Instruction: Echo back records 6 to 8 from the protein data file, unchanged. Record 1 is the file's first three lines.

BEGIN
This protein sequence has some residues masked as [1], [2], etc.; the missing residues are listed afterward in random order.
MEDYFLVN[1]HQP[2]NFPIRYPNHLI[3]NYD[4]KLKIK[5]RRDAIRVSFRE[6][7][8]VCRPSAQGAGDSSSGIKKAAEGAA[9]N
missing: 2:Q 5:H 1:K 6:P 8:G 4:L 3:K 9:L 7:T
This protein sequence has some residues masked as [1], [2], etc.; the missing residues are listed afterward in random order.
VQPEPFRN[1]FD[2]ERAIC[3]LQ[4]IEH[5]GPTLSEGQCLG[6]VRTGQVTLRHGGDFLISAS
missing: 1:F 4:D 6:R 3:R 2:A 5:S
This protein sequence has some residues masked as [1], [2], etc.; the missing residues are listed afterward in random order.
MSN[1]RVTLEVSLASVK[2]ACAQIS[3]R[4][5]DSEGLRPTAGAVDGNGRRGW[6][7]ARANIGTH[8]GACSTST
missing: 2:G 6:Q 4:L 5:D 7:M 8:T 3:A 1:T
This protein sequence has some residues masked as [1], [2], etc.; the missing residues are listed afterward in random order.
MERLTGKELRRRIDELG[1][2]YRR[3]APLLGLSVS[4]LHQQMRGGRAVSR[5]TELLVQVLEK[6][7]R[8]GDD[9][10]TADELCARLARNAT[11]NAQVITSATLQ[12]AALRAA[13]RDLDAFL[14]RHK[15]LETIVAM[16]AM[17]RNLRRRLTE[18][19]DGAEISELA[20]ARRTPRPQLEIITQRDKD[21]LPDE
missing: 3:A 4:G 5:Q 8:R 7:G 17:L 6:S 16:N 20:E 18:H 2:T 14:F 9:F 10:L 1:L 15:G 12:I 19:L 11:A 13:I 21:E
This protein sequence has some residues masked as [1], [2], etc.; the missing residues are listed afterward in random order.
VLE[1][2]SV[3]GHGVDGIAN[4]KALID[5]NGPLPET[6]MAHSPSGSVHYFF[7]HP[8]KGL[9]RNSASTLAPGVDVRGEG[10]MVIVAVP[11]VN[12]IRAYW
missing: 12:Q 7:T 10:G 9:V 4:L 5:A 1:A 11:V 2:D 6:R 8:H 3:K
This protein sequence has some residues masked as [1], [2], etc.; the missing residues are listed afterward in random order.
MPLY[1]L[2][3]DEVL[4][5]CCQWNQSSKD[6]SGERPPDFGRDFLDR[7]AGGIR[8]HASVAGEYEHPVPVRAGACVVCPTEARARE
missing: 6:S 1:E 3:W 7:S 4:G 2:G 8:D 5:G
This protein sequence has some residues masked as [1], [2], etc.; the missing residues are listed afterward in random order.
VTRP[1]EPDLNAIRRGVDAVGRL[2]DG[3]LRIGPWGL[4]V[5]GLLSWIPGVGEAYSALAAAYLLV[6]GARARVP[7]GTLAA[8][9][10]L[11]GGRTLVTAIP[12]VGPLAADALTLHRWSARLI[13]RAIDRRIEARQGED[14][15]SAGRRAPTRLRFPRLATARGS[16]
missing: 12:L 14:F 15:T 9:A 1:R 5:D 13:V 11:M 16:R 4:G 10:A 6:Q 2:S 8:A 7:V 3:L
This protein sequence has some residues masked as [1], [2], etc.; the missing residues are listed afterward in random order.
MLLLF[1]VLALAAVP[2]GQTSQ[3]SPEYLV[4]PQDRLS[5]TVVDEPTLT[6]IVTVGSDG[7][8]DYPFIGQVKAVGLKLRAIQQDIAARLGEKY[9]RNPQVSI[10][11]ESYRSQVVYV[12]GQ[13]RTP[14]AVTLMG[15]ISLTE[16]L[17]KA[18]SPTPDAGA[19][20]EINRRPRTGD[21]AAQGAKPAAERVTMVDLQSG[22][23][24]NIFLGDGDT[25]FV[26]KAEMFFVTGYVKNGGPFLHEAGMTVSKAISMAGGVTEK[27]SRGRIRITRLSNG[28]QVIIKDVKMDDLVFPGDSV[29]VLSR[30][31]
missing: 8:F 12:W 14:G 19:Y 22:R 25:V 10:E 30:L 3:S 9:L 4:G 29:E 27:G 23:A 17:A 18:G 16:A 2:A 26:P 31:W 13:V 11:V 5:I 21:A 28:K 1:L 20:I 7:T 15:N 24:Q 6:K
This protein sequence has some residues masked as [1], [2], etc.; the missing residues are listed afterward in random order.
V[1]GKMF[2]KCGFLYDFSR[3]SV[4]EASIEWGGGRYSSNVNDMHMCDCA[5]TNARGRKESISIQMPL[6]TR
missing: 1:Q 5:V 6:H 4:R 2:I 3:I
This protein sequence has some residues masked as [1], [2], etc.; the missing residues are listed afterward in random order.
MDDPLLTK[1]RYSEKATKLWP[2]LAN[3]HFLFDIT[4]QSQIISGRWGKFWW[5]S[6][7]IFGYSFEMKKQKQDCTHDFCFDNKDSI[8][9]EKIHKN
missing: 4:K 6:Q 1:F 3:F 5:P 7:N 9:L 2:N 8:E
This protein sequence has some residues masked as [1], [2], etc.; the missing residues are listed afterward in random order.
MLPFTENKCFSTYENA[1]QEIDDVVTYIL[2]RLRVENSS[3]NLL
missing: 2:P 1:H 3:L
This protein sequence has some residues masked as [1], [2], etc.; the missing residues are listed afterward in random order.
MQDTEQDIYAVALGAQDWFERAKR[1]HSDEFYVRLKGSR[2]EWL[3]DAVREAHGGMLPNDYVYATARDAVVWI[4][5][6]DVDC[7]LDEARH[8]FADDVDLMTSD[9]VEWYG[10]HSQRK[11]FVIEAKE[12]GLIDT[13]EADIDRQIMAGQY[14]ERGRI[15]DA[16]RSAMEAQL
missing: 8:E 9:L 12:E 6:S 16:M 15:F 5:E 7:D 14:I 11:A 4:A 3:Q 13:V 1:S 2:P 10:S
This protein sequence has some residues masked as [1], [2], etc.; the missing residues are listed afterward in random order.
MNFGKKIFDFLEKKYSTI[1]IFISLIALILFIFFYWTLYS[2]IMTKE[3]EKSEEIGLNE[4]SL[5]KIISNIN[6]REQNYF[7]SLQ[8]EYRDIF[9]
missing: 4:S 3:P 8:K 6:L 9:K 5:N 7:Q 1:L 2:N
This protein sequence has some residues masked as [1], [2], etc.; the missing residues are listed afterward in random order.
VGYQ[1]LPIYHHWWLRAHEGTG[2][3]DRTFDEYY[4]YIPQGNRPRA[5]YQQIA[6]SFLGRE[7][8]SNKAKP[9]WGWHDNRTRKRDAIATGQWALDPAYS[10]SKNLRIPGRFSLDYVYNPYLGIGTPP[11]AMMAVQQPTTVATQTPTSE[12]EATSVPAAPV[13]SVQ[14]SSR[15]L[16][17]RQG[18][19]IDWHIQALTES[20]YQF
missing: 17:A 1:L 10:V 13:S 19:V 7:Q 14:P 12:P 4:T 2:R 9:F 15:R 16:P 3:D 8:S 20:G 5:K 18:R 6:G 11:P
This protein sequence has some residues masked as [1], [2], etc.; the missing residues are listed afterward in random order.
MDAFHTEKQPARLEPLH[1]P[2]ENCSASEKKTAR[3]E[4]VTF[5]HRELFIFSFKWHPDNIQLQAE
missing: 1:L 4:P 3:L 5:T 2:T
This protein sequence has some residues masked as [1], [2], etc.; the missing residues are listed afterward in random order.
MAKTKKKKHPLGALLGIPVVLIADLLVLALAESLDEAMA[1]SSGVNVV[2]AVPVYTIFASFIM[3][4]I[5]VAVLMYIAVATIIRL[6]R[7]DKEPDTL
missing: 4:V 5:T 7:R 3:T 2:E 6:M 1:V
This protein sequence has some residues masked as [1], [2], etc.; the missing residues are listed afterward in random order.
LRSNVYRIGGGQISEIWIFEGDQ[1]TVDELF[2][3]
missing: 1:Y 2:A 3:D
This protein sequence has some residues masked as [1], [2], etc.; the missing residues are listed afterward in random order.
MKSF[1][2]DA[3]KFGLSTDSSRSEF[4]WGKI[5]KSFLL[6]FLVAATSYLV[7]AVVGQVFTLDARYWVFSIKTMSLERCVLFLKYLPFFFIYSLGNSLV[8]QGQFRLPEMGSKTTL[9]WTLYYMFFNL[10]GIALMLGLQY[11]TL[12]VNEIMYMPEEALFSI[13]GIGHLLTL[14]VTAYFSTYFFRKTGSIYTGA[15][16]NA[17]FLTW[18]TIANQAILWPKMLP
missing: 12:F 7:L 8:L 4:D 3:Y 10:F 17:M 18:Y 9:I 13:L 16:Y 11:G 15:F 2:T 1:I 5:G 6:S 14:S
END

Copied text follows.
This protein sequence has some residues masked as [1], [2], etc.; the missing residues are listed afterward in random order.
MPLY[1]L[2][3]DEVL[4][5]CCQWNQSSKD[6]SGERPPDFGRDFLDR[7]AGGIR[8]HASVAGEYEHPVPVRAGACVVCPTEARARE
missing: 6:S 1:E 3:W 7:S 4:G 2:G 8:D 5:G
This protein sequence has some residues masked as [1], [2], etc.; the missing residues are listed afterward in random order.
VTRP[1]EPDLNAIRRGVDAVGRL[2]DG[3]LRIGPWGL[4]V[5]GLLSWIPGVGEAYSALAAAYLLV[6]GARARVP[7]GTLAA[8][9][10]L[11]GGRTLVTAIP[12]VGPLAADALTLHRWSARLI[13]RAIDRRIEARQGED[14][15]SAGRRAPTRLRFPRLATARGS[16]
missing: 12:L 14:F 15:T 9:A 1:R 5:D 13:V 11:M 16:R 4:G 10:A 6:Q 2:S 8:A 7:V 3:L
This protein sequence has some residues masked as [1], [2], etc.; the missing residues are listed afterward in random order.
MLLLF[1]VLALAAVP[2]GQTSQ[3]SPEYLV[4]PQDRLS[5]TVVDEPTLT[6]IVTVGSDG[7][8]DYPFIGQVKAVGLKLRAIQQDIAARLGEKY[9]RNPQVSI[10][11]ESYRSQVVYV[12]GQ[13]RTP[14]AVTLMG[15]ISLTE[16]L[17]KA[18]SPTPDAGA[19][20]EINRRPRTGD[21]AAQGAKPAAERVTMVDLQSG[22][23][24]NIFLGDGDT[25]FV[26]KAEMFFVTGYVKNGGPFLHEAGMTVSKAISMAGGVTEK[27]SRGRIRITRLSNG[28]QVIIKDVKMDDLVFPGDSV[29]VLSR[30][31]
missing: 8:F 12:W 14:G 19:Y 22:R 25:V 10:E 30:L 3:S 9:L 4:G 29:E 27:G 23:A 17:A 18:G 16:A 2:A 26:P 31:W 13:V 11:V 5:I 21:A 28:K 1:L 20:I 7:T 15:N 24:Q 6:K